The key to the movie's success is the Hopkins performance. Only rarely do an actor and a character come together in a performance that transcends the impact of ordinary movies, and becomes a touchstone. Let me name a few previous times that has happened: Clark Gable in "Gone with the Wind," Humphrey Bogart in "Casablanca," Marlon Brando in "On the Waterfront," Robert De Niro in "Taxi Driver," George C. Scott in "Patton," Brando again in "The Godfather," Jack Nicholson in "One Flew Over the Cuckoo's Nest." There is a curious thing about this list. Most moviegoers could tell you the names of the characters that the actors played. They know who Rick Blaine, Travis Bickle and Don Vito Corleone are. And they remember the name of Hannibal Lecter, too.
We forget the names of most movie characters. Nick Nolte played Tom Wingo in "The Prince of Tides," and Kevin Costner was Lt. Dunbar in "Dances with Wolves," but who will long remember, even though both were good movies? The names we remember belong to characters who make some kind of personal connection with us, who represent something elemental and mythic, who explain something to us. Hannibal Lecter falls in that category.
He was, it is true, a cannibal. But that was not his primary identity in the movie, and in our minds, I think we account for that by telling ourselves he was obviously a very sick man. What he did in the movie was not eat people, but think and talk. He had no freedom. He was loathed by everyone. But his intelligence was still active, and he used his imagination to roam outside his cage and speculate on what was to be found there. At one point in the film, Jodie Foster reveals a secret from an FBI investigation to him: A murder victim was found with something in his throat. "Was it a butterfly?" Hannibal Lecter asks. When he says that, we are on his side.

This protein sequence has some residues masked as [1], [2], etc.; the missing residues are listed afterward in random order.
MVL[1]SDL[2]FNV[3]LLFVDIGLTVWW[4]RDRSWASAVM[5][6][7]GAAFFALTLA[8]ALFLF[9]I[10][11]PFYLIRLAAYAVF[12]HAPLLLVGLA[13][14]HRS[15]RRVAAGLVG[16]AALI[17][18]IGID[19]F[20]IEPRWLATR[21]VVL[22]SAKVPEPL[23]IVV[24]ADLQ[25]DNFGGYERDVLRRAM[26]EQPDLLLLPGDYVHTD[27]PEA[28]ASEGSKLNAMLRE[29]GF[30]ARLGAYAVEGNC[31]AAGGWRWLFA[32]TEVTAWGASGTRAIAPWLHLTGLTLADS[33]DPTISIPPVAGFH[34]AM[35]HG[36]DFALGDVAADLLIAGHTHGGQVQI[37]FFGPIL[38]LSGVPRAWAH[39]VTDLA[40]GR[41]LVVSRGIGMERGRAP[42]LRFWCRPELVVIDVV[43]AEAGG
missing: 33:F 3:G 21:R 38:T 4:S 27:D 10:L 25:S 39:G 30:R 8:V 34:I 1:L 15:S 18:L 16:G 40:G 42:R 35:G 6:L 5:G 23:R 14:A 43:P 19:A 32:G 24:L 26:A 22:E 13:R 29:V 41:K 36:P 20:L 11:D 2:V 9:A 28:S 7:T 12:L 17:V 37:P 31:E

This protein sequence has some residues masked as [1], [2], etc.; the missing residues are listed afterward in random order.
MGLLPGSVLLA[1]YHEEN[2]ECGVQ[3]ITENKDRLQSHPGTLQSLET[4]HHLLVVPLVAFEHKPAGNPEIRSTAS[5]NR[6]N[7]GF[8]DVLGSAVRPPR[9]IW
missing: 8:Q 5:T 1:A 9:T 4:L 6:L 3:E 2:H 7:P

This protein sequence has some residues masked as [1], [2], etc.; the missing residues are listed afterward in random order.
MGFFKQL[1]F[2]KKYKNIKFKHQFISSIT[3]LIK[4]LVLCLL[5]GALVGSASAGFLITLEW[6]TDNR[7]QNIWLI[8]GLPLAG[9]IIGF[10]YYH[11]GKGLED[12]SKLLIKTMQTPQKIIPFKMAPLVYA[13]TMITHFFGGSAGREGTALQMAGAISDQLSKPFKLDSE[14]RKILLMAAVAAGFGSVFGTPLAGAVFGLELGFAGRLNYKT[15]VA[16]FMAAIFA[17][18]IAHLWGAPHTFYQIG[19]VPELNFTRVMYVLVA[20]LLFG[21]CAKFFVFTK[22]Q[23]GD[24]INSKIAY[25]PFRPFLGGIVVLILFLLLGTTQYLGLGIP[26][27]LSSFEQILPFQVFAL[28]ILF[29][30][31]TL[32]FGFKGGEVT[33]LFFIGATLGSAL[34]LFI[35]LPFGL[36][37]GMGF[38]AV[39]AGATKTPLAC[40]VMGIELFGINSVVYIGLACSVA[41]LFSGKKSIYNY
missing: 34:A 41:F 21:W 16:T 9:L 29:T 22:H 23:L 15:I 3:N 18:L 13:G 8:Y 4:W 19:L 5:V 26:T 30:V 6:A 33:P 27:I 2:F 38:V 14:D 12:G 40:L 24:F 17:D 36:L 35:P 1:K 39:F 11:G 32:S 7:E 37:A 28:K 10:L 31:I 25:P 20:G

What we connect with is his intelligence, and his fondness for the young FBI agent. He is a monster, but he learns that he is capable of human, if limited, feelings. In a subtle, scary, ultimately inexplicable way, the movie is a love story between the characters played by Hopkins and Foster, between one character who has had his freedom taken from him and another who has yet to find hers. I predict that "The Silence of the Lambs," Hopkins and Foster will sweep the top awards for the simple reason that no other movie made last year made a greater, more direct emotional impact on its viewers, and none is better remembered.
Best supporting actress
In the other major categories, I feel less confident in my predictions. This is a hard year to handicap, especially in this category, where voters will have to choose among five candidates who are all possible winners. Who will they pick? Diane Ladd, who, along with her daughter Laura Dern created the first mother-daughter pairing in academy history with their nominations for "Rambling Rose"? Newcomer Juliette Lewis, who had a long, frightening, one-take scene with De Niro in "Cape Fear"? Kate Nelligan, who played both young and old as Nolte's mother in "The Prince of Tides"? Mercedes Ruehl, as the throaty, eccentric, long-suffering partner of a talk-show dropout in "The Fisher King"? Or Jessica Tandy, who won as best actress in 1990, and was nominated for "Fried Green Tomatoes," as an old woman recalling her unconventional youth?
My hunch is that the voters, having honored Tandy so recently, will not feel the need to vote for her again. That Ladd (and Dern in her category) will suffer from the fact that not many voters have seen their wonderful work in "Rambling Rose." That Juliette Lewis' character in "Cape Fear" was unattractive enough that older voters will be turned off. And that the contest will finally come down to Nelligan and Ruehl.